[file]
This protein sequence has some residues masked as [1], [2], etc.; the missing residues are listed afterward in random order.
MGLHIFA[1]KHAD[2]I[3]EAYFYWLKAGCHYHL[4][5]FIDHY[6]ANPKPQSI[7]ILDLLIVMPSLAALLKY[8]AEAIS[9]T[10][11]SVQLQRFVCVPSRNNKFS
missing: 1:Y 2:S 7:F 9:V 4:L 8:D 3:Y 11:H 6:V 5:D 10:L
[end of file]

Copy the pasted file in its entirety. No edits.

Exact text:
This protein sequence has some residues masked as [1], [2], etc.; the missing residues are listed afterward in random order.
MGLHIFA[1]KHAD[2]I[3]EAYFYWLKAGCHYHL[4][5]FIDHY[6]ANPKPQSI[7]ILDLLIVMPSLAALLKY[8]AEAIS[9]T[10][11]SVQLQRFVCVPSRNNKFS
missing: 1:Y 2:S 7:F 9:V 4:L 8:D 3:Y 11:H 6:V 5:D 10:L